Video | Agriculture | Confidence | Economy | Energy | Employment | Finance | Media | Property | RBNZ | Science | SOEs | Tax | Technology | Telecoms | Tourism | Transport | Search


NZ Dollar Outlook: Kiwi set to fall on Ukraine tension, Fed

NZ Dollar Outlook: Kiwi set to move lower as Ukraine tension, Fed taper weigh

By Tina Morrison

March 17 (BusinessDesk) – The New Zealand dollar may decline from elevated levels this week as concerns about tensions in Ukraine and a likely pullback in stimulus by the Federal Reserve weigh on the currency.

The local dollar may trade between 83.40 US cents and 86.50 cents this week, according to a BusinessDesk survey of nine traders and strategists. Six predict the kiwi will decline this week, while one expects an increase and two see it largely unchanged. The kiwi recently traded at 85.36 US cents from 85.25 cents at 8am.

Investors are cautious, favouring the safe haven Japanese yen, after Crimean voters in a weekend poll chose to break with Ukraine and join Russia, prompting concern about retaliation from the West. Also weighing on the kiwi this week, the Federal Reserve is expected to continue to pull back its stimulus by US$10 billion a month, adding strength to the greenback.

“Recent elevated levels have left the kiwi somewhat extended and those two major factors will weigh on us this week,” said Stuart Ive, senior advisor at OMF. “That may find the kiwi struggling a little bit to gain any further ground against the US dollar.”

The Federal Reserve this week holds its first monetary policy meeting chaired by Janet Yellen and economists expect she will push to continue the policy of reducing stimulus. The decision is scheduled for release on Thursday morning New Zealand time.

Also in the US this week, data on industrial production and housing should bounce following poor weather, while February inflation likely stayed tame, UBS economist Robin Clements said in a note.

In New Zealand this week, fourth quarter data is released on the balance of payments on Wednesday and gross domestic product on Thursday.

GDP rose 0.9 percent in the final three months of 2013, based on a Reuters survey of 11 economists. The current account gap narrowed to $1.4 billion for an annual deficit of $7.4 billion, or 3.3 percent of GDP, a separate survey showed.

The data is unlikely to knock the New Zealand dollar off its perch, ANZ Bank said in a research note.

On Wednesday morning, the latest GlobalDairyTrade report is published, and prices may be under pressure from higher production.

On Friday, tourist arrival data for February is released at 10:45am, while the ANZ-Roy Morgan consumer confidence survey for March will be released at 1pm and credit card spending for February will be published at 3pm.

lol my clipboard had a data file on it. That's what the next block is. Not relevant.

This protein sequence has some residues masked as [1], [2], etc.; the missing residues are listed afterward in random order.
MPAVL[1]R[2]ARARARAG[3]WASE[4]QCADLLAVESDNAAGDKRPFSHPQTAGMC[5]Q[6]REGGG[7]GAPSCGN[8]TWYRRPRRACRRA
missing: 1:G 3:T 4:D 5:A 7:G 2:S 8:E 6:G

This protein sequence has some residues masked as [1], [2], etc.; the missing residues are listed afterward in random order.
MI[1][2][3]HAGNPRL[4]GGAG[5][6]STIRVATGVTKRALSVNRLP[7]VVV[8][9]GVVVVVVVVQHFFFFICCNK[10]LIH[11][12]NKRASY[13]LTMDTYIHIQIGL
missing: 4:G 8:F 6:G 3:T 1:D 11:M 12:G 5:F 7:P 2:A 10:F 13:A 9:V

In Australia, traders will be eyeing tomorrow’s release of the Reserve Bank of Australia’s minutes from their meeting this month.

Little new information is expected from the minutes, while other Australian data on car sales, goods imports and skilled vacancies are second tier and unlikely to move markets, UBS’s Clements said.

Meantime in the UK this week, data will be released on unemployment and the UK budget while the minutes of the Bank of England’s last meeting are scheduled for publication.


© Scoop Media

Business Headlines | Sci-Tech Headlines


Banks: Westpac Keeps Core Government Transactions Contract

The local arm of Westpac Banking Corp has kept its contract with the New Zealand government to provide core transactions, but will have to share peripheral services with its rivals. More>>


Science Investment Plan: Universities Welcome Statement

Universities New Zealand has welcomed the National Statement of Science Investment released by the Government today... this is a critical document as it sets out the Government’s ten-year strategic direction that will guide future investment in New Zealand’s science system. More>>


Scouring: Cavalier Merger Would Extract 'Monopoly Rents' - Godfrey Hirst

A merger of Cavalier Wool Holdings and New Zealand Wool Services International's two wool scouring operations would create a monopoly, says carpet maker Godfrey Hirst. The Commerce Commission on Friday released its second draft determination on the merger, maintaining its view that the public benefits would outweigh the loss of competition. More>>


Scoop Review Of Books: She Means Business

As Foreman says in her conclusion, this is a business book. It opens with a brief biographical section followed by a collection of interesting tips for entrepreneurs... More>>


Hourly Wage Gap Grows: Gender Pay Gap Still Fixed At Fourteen Percent

“The totally unchanged pay gap is a slap in the face for women, families and the economy,” says Coalition spokesperson, Angela McLeod. Even worse, Māori and Pacific women face an outrageous pay gap of 28% and 33% when compared with the pay packets of Pākehā men. More>>


Housing: English On Housing Affordability And The Economy

"Long lead times in the planning process tend to drive prices higher in the upswing of the housing cycle. And those lead times increase the risk that eight years later, when additional supply arrives, the demand shock that spurred the additional supply has reversed. The resulting excess supply could produce a price crash..." More>>


Get More From Scoop

Search Scoop  
Powered by Vodafone
NZ independent news